Sunday, 9 September 2007

Les Amours d'Astrée et de Céladon

English Title: Romance of Astrea and Celadon
Director: Éric Rohmer
Country: France/Italy/Spain

Based on L'Astrée, a classic French novel from the 17th century by Honoré d'Urfé, this film tells the story of, as the title suggests, the romance of two young shepherds, Céladon (Andy Gillet) and Astrée (Stéphanie Crayencour). At the beginning of the movie, we soon find out that the two are deeply in love. However, Astrée sees Céladon kiss another girl (a deception intended to please Céladon's parents), and complications arise as Astrée forbids Céladon to ever set eyes on her again, to which Céladon reacts by throwing himself into a river to try to drown himself. Céladon survives, naturally, but this sets the scene for the rest of the story.

The movie plays out as a classic comedy of errors, with plenty of dramatic irony to please the audience. The acting was good, although I can't really say it's great, as I tend not to be able to judge foreign-language acting quite as well as acting in English. What really made me love this movie was the production. Éric Rohmer, most famous for his role as one of the pioneers of French New Wave cinema, obviously had a clear vision of what he wanted to do when he adapted the novel, and it shows. The film is preceded by a message regarding the filming of the movie, which did not take place at the original setting, but at a similar region that was less touched by human expansion. From this, you could tell that Rohmer really wanted to do the story justice. As a result, the movie felt as if it had stuck close to the original material (although I can only assume this, as I have not actually read the novel, nor can I read French). I found this approach really refreshing.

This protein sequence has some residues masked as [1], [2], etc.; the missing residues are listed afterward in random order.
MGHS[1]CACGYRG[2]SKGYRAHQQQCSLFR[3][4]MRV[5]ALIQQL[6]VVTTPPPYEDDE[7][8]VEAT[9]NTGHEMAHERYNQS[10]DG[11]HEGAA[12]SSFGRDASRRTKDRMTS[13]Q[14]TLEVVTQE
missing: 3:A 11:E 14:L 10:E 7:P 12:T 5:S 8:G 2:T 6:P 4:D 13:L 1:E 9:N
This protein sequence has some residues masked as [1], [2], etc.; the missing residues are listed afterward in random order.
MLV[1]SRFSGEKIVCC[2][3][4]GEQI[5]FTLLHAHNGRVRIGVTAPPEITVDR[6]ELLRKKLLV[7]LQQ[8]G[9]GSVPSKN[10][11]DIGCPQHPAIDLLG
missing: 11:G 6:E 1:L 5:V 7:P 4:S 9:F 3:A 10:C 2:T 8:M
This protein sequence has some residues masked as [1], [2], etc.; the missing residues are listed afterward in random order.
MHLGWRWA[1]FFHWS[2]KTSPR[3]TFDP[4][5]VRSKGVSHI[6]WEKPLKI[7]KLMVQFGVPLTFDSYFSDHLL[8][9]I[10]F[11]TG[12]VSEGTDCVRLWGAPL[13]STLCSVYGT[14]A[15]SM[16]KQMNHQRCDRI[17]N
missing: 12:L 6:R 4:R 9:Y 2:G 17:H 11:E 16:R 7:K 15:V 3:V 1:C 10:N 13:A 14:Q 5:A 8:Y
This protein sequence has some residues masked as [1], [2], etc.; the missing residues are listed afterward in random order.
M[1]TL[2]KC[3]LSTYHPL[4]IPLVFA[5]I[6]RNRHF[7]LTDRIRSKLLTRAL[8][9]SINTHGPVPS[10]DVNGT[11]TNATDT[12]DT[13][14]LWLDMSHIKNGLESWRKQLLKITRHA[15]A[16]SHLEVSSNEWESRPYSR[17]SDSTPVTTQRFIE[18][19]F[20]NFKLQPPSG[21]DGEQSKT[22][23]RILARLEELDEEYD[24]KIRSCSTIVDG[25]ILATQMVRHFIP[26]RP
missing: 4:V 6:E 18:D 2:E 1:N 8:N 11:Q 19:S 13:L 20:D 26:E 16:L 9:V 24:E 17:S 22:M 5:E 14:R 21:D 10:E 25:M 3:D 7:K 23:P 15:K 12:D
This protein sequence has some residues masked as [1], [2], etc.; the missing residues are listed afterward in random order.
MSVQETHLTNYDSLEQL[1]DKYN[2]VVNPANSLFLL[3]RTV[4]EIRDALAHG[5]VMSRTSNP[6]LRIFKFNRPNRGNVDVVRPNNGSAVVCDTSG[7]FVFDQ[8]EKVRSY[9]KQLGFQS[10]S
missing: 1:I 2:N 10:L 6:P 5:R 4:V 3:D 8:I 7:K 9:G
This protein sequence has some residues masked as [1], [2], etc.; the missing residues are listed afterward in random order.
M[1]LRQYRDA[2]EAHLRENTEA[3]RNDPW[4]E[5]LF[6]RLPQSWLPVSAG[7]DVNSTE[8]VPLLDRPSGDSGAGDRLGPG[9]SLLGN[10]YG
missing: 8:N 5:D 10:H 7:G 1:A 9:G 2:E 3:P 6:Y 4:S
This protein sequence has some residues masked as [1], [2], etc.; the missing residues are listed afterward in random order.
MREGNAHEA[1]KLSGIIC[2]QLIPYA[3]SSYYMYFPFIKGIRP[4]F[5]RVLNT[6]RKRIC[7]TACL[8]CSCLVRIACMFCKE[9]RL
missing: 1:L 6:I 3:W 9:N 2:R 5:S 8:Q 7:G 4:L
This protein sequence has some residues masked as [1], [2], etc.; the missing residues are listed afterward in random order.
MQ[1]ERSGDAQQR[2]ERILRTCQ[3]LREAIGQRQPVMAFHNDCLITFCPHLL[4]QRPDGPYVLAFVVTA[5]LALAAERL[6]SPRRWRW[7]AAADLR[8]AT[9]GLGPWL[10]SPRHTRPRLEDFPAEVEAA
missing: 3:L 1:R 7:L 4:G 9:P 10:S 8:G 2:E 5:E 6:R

I highly recommend this movie to anybody who doesn't mind a bit of old-fashioned romance with a whole lot of comedy, and I especially recommend it to those who are sick of the overproduced romantic comedies that come out of Hollywood. Perhaps the only disappointment that I had with the movie was the fact that Éric Rohmer wasn't on hand to do a Q&A session with the audience.

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